Thursday, May 26, 2005

What? Why? How?

Photography is becoming more technical in the digital age. With the vast possibilities offered by digital files and photoshop, we are able to correct photographic mishaps into decent photos and simulate a multitude analog camera effects. Hurray to the empowerment of the photographer!

Yet amidst all this imaging power, I wonder 'Why?' There are so many books, magazines and internet articles telling us 'How to' do a million and one things. None of these articles discuss 'Why' we should use such and such a technique. In my mind, what is even more important is 'What' do we as image makers have to say.

As important as technical knowledge is, it is useless without purpose. Purpose comes from the person making the image. If we need to take a simple photo for documentation purpose, a simple, clean, well exposed photo would do. If we want to create an image that communicates an idea or an essence, then we first need to understand what we are trying to say. The technique, or 'How', follows from our inner purpose. Based on the mood or idea that we are trying to communicate, 'why?' each technique or step is taken becomes self-explanatory.

So I say to image makers, 'What do you want to say in your image?'. When creating your image, 'Why do you do it in such a way?'. I think that there are people blessed with an inner vision and the ability to express their vision. For the rest of us mere mortals, the exercise of finding some inner vision, or something worthwhile to say in our images, will save a lot of wasted time, effort and money creating crap. Even with a clear inner vision, we will struggle to master the technique to bring to life our vision.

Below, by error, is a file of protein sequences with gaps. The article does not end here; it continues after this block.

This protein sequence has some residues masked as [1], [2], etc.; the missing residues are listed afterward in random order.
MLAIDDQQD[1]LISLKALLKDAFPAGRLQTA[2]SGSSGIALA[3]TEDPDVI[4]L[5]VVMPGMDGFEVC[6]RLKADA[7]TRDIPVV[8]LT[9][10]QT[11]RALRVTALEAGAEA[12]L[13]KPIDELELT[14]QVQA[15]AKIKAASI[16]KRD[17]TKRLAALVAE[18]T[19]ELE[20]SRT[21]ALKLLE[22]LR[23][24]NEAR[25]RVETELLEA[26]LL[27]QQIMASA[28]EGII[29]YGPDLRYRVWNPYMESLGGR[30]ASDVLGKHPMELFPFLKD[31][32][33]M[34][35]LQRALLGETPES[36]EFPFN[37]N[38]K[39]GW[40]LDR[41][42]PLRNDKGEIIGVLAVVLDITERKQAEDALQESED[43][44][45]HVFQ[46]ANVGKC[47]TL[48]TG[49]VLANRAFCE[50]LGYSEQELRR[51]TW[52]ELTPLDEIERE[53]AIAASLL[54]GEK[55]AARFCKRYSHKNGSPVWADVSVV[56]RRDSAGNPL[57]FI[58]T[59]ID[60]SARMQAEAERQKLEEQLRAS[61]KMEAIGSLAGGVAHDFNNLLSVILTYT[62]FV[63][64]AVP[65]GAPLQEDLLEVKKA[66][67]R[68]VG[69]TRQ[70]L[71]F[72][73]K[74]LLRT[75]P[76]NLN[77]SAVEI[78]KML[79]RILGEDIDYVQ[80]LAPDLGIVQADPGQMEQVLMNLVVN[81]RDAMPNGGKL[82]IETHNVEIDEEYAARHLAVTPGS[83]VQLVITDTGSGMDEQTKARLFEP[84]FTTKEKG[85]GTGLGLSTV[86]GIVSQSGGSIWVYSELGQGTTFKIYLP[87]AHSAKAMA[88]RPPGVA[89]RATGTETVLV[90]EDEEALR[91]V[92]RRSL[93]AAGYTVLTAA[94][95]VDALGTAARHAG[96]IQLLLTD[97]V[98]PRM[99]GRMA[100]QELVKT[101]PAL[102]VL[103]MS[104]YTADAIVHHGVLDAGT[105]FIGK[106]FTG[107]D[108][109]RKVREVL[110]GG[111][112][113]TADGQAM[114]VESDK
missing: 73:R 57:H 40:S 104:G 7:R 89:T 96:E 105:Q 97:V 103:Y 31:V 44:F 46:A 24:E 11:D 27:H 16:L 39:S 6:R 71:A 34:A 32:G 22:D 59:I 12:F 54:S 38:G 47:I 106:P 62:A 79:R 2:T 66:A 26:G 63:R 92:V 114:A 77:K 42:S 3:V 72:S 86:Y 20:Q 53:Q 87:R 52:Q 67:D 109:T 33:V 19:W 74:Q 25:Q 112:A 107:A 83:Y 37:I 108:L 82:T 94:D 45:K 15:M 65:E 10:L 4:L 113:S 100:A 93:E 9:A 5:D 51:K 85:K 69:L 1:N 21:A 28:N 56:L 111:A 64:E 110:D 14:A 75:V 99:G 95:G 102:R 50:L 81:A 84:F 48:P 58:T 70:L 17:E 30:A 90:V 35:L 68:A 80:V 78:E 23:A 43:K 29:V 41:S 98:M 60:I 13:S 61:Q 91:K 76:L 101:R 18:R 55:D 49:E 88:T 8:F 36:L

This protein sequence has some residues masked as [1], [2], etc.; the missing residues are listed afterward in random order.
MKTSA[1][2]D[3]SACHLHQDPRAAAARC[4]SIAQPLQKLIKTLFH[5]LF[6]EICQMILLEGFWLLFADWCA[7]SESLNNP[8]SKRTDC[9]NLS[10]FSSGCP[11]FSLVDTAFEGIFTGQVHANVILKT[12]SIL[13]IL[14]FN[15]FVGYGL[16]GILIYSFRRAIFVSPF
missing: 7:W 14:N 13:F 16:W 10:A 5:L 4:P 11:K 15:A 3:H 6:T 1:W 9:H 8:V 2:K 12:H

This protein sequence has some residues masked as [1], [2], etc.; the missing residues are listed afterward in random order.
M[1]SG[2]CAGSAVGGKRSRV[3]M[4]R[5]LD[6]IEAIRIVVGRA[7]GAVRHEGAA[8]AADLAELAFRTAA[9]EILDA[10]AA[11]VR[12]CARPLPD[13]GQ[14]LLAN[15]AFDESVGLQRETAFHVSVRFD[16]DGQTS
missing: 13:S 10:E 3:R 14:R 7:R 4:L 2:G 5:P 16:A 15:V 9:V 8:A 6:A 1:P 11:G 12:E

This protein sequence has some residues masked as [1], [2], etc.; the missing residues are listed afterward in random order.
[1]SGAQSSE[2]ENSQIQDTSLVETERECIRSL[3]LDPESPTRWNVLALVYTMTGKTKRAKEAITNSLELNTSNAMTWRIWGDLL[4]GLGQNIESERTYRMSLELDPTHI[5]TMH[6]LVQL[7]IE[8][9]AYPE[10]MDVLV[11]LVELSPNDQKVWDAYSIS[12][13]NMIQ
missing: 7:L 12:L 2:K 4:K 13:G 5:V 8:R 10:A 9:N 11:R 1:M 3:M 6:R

A heroic failure is worth more to me than mediocre, technically correct, vapid pictures. So many of the most moving images I love are technically flawed.

Nowadays cameras can practially take pictures for us. It is up to us, the humans, to create images, not just take snapshots for no particular reason.

1 comment:

töes said...

This reminds me of "The golden rules of photoesgraphy" i posted on my own blog not long ago:

Rule #1
"There can only be one kind of lighting - the kind in its original ambience."

Rule #2
"You don't manipulate photos. You merely turn the worst situation around in your favour."

Rule #3
"Fuss free photography begins with no flash and no tripod, and ends with the same."

Rule #4
"Digital photos are one hell of troublemakers. I am in favour of darkroomming than photoshopping."

Rule #5
"There are no lousy cameras, only bad photographers."

I totally agree with your arguments.